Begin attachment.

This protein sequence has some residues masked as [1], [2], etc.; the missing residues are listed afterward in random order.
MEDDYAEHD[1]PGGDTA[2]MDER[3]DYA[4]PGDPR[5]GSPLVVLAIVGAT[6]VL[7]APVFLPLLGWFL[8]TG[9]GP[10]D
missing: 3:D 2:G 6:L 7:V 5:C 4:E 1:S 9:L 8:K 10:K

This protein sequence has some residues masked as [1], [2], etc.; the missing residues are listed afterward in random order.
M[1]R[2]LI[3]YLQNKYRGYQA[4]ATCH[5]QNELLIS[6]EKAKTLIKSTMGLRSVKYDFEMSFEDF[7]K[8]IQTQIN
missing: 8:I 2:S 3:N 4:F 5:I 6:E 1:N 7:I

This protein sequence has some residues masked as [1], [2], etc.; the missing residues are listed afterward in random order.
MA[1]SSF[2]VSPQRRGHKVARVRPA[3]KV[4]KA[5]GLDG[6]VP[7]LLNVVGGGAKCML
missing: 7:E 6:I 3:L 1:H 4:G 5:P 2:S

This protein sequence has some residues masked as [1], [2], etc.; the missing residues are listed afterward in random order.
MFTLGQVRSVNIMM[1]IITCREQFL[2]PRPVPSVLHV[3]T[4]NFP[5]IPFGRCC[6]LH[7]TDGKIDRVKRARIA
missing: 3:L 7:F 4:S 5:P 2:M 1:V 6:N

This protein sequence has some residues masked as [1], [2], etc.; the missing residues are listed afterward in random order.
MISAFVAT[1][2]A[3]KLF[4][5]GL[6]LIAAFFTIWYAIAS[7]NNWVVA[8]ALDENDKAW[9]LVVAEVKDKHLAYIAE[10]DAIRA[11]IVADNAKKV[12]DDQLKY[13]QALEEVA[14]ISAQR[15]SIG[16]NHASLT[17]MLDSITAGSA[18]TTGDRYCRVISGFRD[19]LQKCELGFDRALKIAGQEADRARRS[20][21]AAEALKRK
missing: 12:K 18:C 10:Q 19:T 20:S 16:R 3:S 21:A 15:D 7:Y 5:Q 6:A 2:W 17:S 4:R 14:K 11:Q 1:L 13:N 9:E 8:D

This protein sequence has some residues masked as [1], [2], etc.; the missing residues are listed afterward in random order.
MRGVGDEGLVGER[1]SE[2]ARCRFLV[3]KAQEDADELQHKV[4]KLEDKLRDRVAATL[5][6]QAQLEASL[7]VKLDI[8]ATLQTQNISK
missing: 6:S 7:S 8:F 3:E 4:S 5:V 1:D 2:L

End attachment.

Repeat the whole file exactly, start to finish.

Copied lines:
This protein sequence has some residues masked as [1], [2], etc.; the missing residues are listed afterward in random order.
MEDDYAEHD[1]PGGDTA[2]MDER[3]DYA[4]PGDPR[5]GSPLVVLAIVGAT[6]VL[7]APVFLPLLGWFL[8]TG[9]GP[10]D
missing: 3:D 2:G 6:L 7:V 5:C 4:E 1:S 9:L 8:K 10:K

This protein sequence has some residues masked as [1], [2], etc.; the missing residues are listed afterward in random order.
M[1]R[2]LI[3]YLQNKYRGYQA[4]ATCH[5]QNELLIS[6]EKAKTLIKSTMGLRSVKYDFEMSFEDF[7]K[8]IQTQIN
missing: 8:I 2:S 3:N 4:F 5:I 6:E 1:N 7:I

This protein sequence has some residues masked as [1], [2], etc.; the missing residues are listed afterward in random order.
MA[1]SSF[2]VSPQRRGHKVARVRPA[3]KV[4]KA[5]GLDG[6]VP[7]LLNVVGGGAKCML
missing: 7:E 6:I 3:L 1:H 4:G 5:P 2:S

This protein sequence has some residues masked as [1], [2], etc.; the missing residues are listed afterward in random order.
MFTLGQVRSVNIMM[1]IITCREQFL[2]PRPVPSVLHV[3]T[4]NFP[5]IPFGRCC[6]LH[7]TDGKIDRVKRARIA
missing: 3:L 7:F 4:S 5:P 2:M 1:V 6:N

This protein sequence has some residues masked as [1], [2], etc.; the missing residues are listed afterward in random order.
MISAFVAT[1][2]A[3]KLF[4][5]GL[6]LIAAFFTIWYAIAS[7]NNWVVA[8]ALDENDKAW[9]LVVAEVKDKHLAYIAE[10]DAIRA[11]IVADNAKKV[12]DDQLKY[13]QALEEVA[14]ISAQR[15]SIG[16]NHASLT[17]MLDSITAGSA[18]TTGDRYCRVISGFRD[19]LQKCELGFDRALKIAGQEADRARRS[20][21]AAEALKRK
missing: 12:K 18:C 10:Q 19:T 20:S 16:R 3:S 21:A 15:D 7:Y 5:Q 6:A 2:W 17:S 4:R 14:K 11:Q 1:L 13:N 9:E 8:D

This protein sequence has some residues masked as [1], [2], etc.; the missing residues are listed afterward in random order.
MRGVGDEGLVGER[1]SE[2]ARCRFLV[3]KAQEDADELQHKV[4]KLEDKLRDRVAATL[5][6]QAQLEASL[7]VKLDI[8]ATLQTQNISK
missing: 6:S 7:S 8:F 3:E 4:S 5:V 1:D 2:L